In Gillis, et al v. Miller, 2017 WL 65563 (6th Cir., January 6, 2017), plaintiffs Gillis and Walraven were correctional officers at the Bay County, Michigan jail. Walraven was a sergeant and Gillis was the President of the local Corrections Officers Union. In early 2014, an investigation began into alleged misconduct at the jail pertaining to drug trafficking, and Gillis began to receive complaints from officers regarding management’s conduct during the investigation, including threats and intimidation. In response to the complaints, Gillis worked with Walraven to draft and post a memorandum informing the officers of their Weingarten rights. Specifically, the memo advised that if called for an interview, officers should request union representation. Additionally, the memo advised officers that if they were told during the interview not to later discuss the interview with others, they should nevertheless advise the union officers of what transpired. Walraven was terminated three months later for failure to supervise officers appropriately during his watch; and Gillis resigned in late February after being charged with inappropriate relations with an inmate, which he alleged amounted to a constructive discharge.
Both Gillis and Walraven filed suit under 42 USC § 1983, arguing that they were discharged in retaliation for posting the Weingarten memorandum in violation of the First Amendment. The district court granted summary judgment for the Sheriff’s Department, concluding the memorandum was not protected speech because it did not touch on a matter of public concern, and that even if the memo had addressed matters of public concern, the department’s investigatory interests outweighed the plaintiffs’ free speech interests. The Sixth Circuit affirmed, although on somewhat different grounds, with a dissent by Judge Moore.
The Sixth Circuit first set forth its majority opinion by setting out the prima facie case, that the plaintiff must establish: (1) that he engaged in constitutionally protected speech or conduct; (2) an adverse action was taken against him that would deter a person of ordinary firmness from continuing to engage in that conduct; and (3) there is causal connection between the two in the sense that the adverse action was in part motivated by the protected conduct. Applying the Supreme Court balancing test in Pickering v. Board of Education, 391 U.S. 563 (1968), the court indicated that it must determine whether the employee’s free speech interests outweigh the efficiency interests of the government as employer; weighing the employee’s interests in commenting on matters of public concern against the government’s interest in promoting the efficiency of the public services it performs through its employees. The plaintiffs had argued that the defendant was required to submit evidence that the memo caused actual disruption to the jail’s operations and because the defendants failed to make that showing, the plaintiffs should prevail under Pickering. The majority disagreed.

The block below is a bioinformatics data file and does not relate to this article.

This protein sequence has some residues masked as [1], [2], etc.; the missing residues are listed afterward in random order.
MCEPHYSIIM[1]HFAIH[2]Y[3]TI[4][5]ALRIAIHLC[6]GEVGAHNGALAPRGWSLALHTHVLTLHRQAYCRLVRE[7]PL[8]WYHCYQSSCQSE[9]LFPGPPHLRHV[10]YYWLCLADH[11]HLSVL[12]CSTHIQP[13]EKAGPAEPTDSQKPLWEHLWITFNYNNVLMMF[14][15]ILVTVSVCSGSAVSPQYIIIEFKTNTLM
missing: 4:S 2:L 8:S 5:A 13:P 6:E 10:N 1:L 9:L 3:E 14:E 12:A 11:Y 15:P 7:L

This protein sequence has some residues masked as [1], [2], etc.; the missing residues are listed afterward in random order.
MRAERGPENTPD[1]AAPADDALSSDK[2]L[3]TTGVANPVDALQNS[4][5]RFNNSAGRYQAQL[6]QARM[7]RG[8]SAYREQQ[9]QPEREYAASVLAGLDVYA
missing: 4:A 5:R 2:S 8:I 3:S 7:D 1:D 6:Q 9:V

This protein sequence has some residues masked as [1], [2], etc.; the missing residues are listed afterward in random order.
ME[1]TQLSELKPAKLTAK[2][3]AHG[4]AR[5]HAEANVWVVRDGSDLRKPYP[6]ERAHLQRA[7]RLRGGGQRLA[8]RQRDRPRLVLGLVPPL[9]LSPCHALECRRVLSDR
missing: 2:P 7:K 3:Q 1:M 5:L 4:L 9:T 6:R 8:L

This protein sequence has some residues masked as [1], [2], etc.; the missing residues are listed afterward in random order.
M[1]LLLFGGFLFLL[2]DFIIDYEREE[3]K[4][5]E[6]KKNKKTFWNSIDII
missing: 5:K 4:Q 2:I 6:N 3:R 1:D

Addressing first the balancing test, the court analyzed cases from several other circuits and concluded that there was no necessity for an employer to allow events to unfold to the extent that the disruption of the office and destruction of working relationships is clear before taking action. Rather, the court held that when the employer does not show such evidence, it must assess whether the employer could reasonably predict that the employee speech would cause disruption. In this case, the court found it reasonable that the employer could have predicted disruption of legitimate law enforcement interests. The court noted that the memo suggested to officers that they not speak with management without union representation; provided a script for officers to use; and encouraged the officers to disregard management’s instructions not to disclose the substance of their interviews with others. The court found that the defendants could have legitimately predicted that this advice would have hindered their ability to conduct a timely and efficient investigation regarding contraband in the jail in the face of potential harm or loss of life.
With respect to the issue of whether the memo addressed matters of public concern, the court found it to be close question, but in light of the failure of the plaintiffs’ claims under the Pickering test, there was no need to reach that issue.